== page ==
I don't quite understand cars like the Toyota Venza.
It's a bigger, taller version of the Camry sedan, making it either a very car-like crossover or a beefed-up station wagon, depending on how you look at it.
Toyota's marketing department says the Venza is "appealing to customers who prioritize bold, innovative design, a luxurious and refined interior and excellent handling, but they still require roominess and versatility."
That sounds great but it leaves me with two big questions: Why should I buy a Venza when I can get even more "roominess and versatility" from the Highlander parked next to it on the dealer's lot? And is the Venza actually a better car than the popular, much-loved Camry?
I suspect the answer to the first question is simple. You buy a Venza over a Highlander because you like the way it looks.
It is a handsome car, at least by crossover standards, after Toyota gave it refreshed styling for 2013. It's sleek and almost coupe-like, not dripping with faux machismo like the crossovers that try to mimic boxy, old-school SUVs. I like that about it.
It's also a much more appealing body than what Honda served up with the Accord Crosstour, a similar car-crossover-wagon thing. Rear visibility is drastically better in the Venza than the competition at Honda, too.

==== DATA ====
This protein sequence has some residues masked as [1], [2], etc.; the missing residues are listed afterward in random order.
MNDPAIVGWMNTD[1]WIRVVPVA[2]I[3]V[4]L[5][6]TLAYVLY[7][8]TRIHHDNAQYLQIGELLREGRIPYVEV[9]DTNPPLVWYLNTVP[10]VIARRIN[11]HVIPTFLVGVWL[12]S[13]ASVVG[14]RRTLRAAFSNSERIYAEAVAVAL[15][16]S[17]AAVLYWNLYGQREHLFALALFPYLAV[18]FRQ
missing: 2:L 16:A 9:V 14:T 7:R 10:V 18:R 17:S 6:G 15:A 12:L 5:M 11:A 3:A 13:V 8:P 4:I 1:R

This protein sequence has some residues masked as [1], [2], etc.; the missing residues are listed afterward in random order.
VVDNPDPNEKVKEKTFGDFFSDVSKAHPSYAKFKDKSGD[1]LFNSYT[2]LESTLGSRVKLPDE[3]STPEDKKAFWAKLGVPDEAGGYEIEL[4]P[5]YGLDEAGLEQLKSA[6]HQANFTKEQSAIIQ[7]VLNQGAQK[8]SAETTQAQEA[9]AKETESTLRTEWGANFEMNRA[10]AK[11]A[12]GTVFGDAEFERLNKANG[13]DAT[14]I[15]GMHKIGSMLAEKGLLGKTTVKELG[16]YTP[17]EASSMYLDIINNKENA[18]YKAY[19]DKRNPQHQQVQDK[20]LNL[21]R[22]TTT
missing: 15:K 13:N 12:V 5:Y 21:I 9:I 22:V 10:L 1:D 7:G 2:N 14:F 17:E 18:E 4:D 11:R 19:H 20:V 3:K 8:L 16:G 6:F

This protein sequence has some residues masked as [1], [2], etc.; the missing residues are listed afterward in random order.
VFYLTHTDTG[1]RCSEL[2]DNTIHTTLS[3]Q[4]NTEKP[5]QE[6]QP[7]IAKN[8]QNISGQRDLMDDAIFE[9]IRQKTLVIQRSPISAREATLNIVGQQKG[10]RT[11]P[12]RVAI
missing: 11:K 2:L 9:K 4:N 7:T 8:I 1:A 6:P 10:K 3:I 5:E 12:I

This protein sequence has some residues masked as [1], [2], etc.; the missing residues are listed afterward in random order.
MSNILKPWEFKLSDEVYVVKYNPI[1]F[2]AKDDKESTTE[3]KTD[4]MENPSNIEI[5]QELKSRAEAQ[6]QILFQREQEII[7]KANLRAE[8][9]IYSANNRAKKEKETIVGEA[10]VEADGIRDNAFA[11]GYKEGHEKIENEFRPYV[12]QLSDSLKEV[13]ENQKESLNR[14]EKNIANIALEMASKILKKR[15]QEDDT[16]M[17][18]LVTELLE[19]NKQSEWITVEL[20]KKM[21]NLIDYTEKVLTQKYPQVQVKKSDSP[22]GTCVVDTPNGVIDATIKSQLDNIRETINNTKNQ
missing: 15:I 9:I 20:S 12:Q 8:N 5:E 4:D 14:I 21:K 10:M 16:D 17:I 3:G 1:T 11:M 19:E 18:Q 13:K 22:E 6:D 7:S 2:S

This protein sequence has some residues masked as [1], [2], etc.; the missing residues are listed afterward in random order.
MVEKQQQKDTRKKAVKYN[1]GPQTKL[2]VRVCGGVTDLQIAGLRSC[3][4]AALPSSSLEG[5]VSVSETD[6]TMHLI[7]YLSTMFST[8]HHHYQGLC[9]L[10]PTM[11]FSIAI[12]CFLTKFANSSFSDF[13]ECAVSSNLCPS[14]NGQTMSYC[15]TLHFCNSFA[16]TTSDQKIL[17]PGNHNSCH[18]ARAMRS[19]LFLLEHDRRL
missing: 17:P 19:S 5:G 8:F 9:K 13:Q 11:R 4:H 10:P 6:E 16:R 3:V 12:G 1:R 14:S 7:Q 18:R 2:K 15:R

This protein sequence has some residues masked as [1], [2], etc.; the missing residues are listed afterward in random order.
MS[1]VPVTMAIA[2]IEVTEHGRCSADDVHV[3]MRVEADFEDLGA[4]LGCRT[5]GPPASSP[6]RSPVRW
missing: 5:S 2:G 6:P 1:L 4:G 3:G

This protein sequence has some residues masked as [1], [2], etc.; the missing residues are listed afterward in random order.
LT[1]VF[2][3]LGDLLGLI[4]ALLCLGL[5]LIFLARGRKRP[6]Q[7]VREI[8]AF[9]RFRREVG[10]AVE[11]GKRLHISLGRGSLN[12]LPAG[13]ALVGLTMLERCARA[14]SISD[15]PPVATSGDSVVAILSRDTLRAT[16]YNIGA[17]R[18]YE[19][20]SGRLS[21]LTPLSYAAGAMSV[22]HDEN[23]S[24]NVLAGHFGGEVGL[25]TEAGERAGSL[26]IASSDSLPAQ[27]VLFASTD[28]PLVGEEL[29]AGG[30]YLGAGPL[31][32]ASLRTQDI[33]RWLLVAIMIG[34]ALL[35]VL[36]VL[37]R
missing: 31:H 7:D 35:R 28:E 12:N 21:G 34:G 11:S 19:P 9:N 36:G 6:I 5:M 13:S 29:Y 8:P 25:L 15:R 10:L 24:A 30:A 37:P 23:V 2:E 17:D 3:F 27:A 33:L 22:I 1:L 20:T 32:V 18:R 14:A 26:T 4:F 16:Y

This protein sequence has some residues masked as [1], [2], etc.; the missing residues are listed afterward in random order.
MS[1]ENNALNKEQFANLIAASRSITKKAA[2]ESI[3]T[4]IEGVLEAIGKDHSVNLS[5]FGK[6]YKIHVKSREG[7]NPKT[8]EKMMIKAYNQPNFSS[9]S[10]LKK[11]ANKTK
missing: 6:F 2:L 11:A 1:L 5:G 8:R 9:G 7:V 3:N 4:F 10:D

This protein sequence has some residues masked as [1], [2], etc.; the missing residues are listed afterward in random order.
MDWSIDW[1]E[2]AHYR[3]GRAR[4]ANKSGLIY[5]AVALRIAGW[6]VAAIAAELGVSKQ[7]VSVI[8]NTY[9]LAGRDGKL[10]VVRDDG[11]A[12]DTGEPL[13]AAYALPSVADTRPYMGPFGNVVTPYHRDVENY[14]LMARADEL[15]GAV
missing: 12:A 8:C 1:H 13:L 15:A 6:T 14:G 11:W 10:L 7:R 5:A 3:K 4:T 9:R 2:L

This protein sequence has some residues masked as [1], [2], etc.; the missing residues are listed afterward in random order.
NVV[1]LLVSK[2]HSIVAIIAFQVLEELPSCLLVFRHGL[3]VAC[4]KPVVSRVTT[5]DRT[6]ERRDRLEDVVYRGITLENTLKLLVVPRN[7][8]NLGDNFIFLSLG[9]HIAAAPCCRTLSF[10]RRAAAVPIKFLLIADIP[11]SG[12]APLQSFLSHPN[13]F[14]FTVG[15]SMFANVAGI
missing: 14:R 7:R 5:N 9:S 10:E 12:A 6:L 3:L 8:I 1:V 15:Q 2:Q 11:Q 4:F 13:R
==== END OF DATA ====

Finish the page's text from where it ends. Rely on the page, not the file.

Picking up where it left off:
On the second question — whether the Venza is better than the Camry it's based on — the answer isn't quite as clear.
If I want a car that gets better gas mileage, accelerates faster and handles slightly better, a Camry will do the trick at a base price $5,000 less than its portly Venza sibling. For slightly more money, a Highlander's big cargo space and folding third-row seat are awfully tempting.
From the driver's seat, the Venza feels like a Camry on stilts. It's predictably soft, quiet and smooth riding, as can be expected in a Toyota product, but it rides up higher to give better visibility of the road. It's certainly one of the most car-like crossovers for sale today, without a hint of off-road pretensions.
Power comes from your choice of a four-cylinder or six-cylinder engine. The 2.7-liter four makes 181 horsepower and is rated for 27 mpg on the highway (21 city). A stronger choice is the 2.5-liter V6 that makes 268 horses and is still rated for 26 mpg on the highway (19 city).
Pricing starts at $27,700 for the four-cylinder LE version, or $31,360 for the nicer XLE. Toyota also offers a Limited model for $37,420 with leather seats and lots of upgrades.
I don't quite understand cars like the Toyota Venza.
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